NCLEX: Adrenal Hormones

The adrenal gland consists of the cortex and the medulla. The medulla secretes catecholamines, whereas the cortex, the subject of this chapter, secretes two types of corticosteroids (glucocorticoids and mineralocorticoids; The adrenal cortex has three zones, and each zone synthesizes a different type of steroid hormone from cholesterol. The outer zona glomerulosa produces mineralocorticoids (for example, aldosterone) that are responsible for regulating salt and water metabolism. Production of aldosterone is regulated primarily by the renin–angiotensin system. The middle zona fasciculata synthesizes glucocorticoids (for example, cortisol) that are involved with metabolism and response to stress. The inner zona reticularis secretes adrenal androgen a discussion of androgens). Secretion by the two inner zones and, to a lesser extent, the outer zone is controlled by pituitary adrenocorticotropic hormone (ACTH; also called corticotropin), which is released in response to hypothalamic corticotropin-releasing hormone (CRH). Glucocorticoids serve as feedback inhibitors of ACTH and CRH secretion.

Adrenal Hormones

Adrenal Hormones

Adrenal Hormones: CORTICOSTEROIDS

Focus topic: Adrenal Hormones

The corticosteroids bind to specific intracellular cytoplasmic receptors in target tissues. Glucocorticoid receptors are widely distributed throughout the body, whereas mineralocorticoid receptors are confined mainly to excretory organs, such as the kidney, colon, salivary glands and sweat glands. Both types of receptors are found in the brain. After dimerizing, the receptor–hormone complex recruits coactivator (or corepressor) proteins and translocates into the nucleus, where it attaches to gene promoter elements. There it acts as a transcription factor to turn genes on (when complexed with coactivators) or off (when complexed with corepressors), depending on the tissue. This mechanism requires time to produce an effect. However, other glucocorticoid effects are immediate, such as the interaction with catecholamines to mediate relaxation of bronchial musculature. This section describes normal actions and therapeutic uses of corticosteroids.

A. Glucocorticoids

Focus topic: Adrenal Hormones

Cortisol is the principal human glucocorticoid. Normally, its production is diurnal, with a peak early in the morning followed by a decline and then a secondary, smaller peak in the late afternoon. Factors such as stress and levels of the circulating steroid influence secretion. The effects of cortisol are many and diverse. In general, all glucocorticoids:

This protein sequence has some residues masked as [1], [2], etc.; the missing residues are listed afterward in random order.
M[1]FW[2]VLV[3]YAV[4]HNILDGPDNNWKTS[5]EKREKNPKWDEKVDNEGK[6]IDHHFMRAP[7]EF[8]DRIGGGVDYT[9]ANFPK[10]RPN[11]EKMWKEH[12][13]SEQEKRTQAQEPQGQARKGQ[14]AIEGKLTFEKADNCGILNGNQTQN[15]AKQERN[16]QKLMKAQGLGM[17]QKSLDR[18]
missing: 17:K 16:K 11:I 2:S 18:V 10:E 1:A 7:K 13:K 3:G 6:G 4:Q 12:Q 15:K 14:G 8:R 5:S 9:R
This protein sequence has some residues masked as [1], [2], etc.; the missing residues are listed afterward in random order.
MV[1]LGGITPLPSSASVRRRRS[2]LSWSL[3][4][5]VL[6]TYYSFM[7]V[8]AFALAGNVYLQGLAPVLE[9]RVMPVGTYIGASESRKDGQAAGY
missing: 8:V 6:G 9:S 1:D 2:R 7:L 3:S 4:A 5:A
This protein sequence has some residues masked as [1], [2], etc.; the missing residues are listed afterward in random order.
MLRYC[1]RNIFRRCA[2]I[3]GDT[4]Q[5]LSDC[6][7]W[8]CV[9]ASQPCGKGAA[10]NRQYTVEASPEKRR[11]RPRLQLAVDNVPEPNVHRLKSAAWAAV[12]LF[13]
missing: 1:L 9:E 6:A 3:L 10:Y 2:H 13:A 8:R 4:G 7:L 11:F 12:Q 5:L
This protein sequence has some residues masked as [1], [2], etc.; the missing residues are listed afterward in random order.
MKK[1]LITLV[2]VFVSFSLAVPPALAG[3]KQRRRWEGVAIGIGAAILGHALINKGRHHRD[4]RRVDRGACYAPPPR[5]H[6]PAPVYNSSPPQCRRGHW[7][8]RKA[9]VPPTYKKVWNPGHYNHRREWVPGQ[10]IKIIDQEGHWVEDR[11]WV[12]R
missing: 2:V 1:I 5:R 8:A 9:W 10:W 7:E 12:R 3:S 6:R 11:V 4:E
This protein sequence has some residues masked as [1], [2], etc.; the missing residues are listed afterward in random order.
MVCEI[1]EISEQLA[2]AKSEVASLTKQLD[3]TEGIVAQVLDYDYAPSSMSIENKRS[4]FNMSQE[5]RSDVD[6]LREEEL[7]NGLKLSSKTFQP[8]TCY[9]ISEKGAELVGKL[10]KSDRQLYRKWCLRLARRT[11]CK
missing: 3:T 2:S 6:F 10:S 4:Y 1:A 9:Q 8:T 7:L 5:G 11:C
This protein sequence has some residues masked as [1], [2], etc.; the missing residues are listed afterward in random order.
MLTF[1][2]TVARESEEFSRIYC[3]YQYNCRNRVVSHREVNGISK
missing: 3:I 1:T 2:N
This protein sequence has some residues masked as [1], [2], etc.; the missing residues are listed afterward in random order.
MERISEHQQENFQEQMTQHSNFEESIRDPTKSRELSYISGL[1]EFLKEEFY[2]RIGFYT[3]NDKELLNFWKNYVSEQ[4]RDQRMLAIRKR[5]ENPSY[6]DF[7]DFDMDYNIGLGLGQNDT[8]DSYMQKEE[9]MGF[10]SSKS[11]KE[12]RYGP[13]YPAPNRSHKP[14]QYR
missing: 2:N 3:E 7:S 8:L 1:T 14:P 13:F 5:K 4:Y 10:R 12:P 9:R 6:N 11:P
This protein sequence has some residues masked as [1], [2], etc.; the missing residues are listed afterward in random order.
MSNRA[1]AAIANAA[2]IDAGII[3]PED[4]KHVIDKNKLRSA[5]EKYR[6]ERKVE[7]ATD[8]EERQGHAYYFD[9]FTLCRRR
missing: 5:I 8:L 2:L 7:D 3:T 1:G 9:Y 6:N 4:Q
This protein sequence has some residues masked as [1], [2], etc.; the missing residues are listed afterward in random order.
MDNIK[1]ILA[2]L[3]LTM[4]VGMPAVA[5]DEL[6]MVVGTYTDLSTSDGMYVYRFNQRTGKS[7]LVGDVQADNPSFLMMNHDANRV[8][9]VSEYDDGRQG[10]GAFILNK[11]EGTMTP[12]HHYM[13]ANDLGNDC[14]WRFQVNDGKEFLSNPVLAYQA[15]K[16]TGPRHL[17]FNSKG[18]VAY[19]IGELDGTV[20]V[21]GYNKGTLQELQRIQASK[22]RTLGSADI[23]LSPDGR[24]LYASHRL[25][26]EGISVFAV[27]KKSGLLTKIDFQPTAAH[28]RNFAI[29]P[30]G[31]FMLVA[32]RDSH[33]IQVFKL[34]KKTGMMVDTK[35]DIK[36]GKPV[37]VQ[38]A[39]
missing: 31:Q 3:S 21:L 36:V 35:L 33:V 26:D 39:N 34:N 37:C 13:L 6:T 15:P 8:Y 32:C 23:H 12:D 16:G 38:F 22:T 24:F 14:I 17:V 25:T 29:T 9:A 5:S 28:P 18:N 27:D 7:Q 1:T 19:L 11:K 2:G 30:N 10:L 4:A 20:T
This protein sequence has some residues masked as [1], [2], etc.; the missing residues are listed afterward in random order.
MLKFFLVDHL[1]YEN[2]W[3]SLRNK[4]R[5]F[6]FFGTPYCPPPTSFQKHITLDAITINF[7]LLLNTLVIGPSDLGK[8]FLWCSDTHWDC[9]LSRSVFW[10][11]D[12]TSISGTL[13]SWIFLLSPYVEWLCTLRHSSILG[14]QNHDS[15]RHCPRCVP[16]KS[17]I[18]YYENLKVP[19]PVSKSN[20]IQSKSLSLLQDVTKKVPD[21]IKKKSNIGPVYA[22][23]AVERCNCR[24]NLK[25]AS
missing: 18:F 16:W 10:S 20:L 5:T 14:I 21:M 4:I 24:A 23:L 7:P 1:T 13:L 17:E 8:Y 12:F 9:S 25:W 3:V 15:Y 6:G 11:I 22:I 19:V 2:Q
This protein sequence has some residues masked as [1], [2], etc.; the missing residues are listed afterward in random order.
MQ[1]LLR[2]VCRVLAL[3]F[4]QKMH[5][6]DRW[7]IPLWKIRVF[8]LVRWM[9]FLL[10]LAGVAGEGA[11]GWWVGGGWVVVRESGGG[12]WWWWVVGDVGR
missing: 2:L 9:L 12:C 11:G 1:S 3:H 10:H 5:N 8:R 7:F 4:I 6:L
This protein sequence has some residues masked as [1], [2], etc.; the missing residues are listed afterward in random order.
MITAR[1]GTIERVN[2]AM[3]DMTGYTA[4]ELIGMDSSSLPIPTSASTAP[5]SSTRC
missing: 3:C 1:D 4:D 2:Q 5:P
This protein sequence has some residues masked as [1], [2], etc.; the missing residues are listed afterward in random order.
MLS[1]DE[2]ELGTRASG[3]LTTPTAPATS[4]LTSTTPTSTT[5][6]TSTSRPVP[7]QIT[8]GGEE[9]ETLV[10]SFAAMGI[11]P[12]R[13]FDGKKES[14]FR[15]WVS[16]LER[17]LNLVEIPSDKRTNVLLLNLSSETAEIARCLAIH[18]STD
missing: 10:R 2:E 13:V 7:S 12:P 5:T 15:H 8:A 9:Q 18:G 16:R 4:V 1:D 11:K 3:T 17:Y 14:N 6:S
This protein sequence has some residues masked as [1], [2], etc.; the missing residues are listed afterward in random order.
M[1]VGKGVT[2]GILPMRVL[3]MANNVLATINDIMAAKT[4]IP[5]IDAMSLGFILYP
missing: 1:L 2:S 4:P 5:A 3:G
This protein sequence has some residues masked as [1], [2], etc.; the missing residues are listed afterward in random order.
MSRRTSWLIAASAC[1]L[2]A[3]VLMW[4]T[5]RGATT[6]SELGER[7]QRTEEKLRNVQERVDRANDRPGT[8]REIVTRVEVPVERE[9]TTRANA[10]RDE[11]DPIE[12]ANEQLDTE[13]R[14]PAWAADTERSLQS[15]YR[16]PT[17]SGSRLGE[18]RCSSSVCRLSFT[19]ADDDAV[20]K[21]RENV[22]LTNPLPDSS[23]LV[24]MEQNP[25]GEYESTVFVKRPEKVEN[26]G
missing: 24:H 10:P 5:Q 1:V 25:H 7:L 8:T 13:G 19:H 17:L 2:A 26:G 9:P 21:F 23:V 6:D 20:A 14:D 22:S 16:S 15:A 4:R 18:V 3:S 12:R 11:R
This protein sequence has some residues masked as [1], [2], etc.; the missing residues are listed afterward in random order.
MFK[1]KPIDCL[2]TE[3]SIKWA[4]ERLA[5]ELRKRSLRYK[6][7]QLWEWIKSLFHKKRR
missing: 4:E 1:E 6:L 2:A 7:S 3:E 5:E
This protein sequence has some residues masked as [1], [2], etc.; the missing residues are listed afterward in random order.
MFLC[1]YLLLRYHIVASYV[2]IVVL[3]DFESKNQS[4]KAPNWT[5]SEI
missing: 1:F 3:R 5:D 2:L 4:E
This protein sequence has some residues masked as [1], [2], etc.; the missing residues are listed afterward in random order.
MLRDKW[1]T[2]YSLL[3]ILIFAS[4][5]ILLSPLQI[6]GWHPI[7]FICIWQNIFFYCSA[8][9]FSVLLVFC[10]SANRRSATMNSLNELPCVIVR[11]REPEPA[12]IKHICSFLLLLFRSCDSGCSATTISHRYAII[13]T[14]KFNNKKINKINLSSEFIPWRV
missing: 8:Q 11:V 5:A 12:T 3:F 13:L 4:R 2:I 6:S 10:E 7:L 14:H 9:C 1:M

• Promote normal intermediary metabolism: Glucocorticoids favor gluconeogenesis through increasing amino acid uptake by the liver and kidney and elevating activities of gluconeogenic enzymes. They stimulate protein catabolism (except in the liver) and lipolysis, thereby providing the building blocks and energy that are needed for glucose synthesis. [Note: Glucocorticoid insufficiency may result in hypoglycemia (for example, during stressful periods or fasting).]
  • Increase resistance to stress: By raising plasma glucose levels,
    glucocorticoids provide the body with energy to combat stress
    caused by trauma, fright, infection, bleeding, or debilitating disease.
  • Alter blood cell levels in plasma: Glucocorticoids cause a decrease in eosinophils, basophils, monocytes, and lymphocytes by redistributing them from the circulation to lymphoid tissue. Glucocorticoids also increase hemoglobin, erythrocytes, platelets, and polymorphonuclear leukocytes.
  • Have anti-inflammatory action: The most important therapeutic properties of the glucocorticoids are their potent anti-inflammatory and immunosuppressive activities. These therapeutic effects of glucocorticoids are the result of a number of actions. The lowering of circulating lymphocytes is known to play a role. In addition, these agents inhibit the ability of leukocytes and macrophages to respond to mitogens and antigens. Glucocorticoids also decrease the production and release of proinflammatory cytokines. They inhibit phospholipase A2, which blocks the release of arachidonic acid (the precursor of the prostaglandins and leukotrienes) from membrane-bound phospholipid. The decreased production of prostaglandins and leukotrienes is believed to be central to the anti-inflammatory action. Lastly, these agents influence the inflammatory response by stabilizing mast cell and basophil membranes, resulting in decreased histamine release.
  • Affect other systems: High levels of glucocorticoids serve as feedback inhibitors of ACTH production and affect the endocrine system by suppressing further synthesis of glucocorticoids and thyroid-stimulating hormone. In addition, adequate cortisol levels are essential for normal glomerular filtration. The effects of corticosteroids on other systems are mostly associated with adverse effects of the hormones (see Adverse Effects below).

Adrenal Hormones

B. Mineralocorticoids

Focus topic: Adrenal Hormones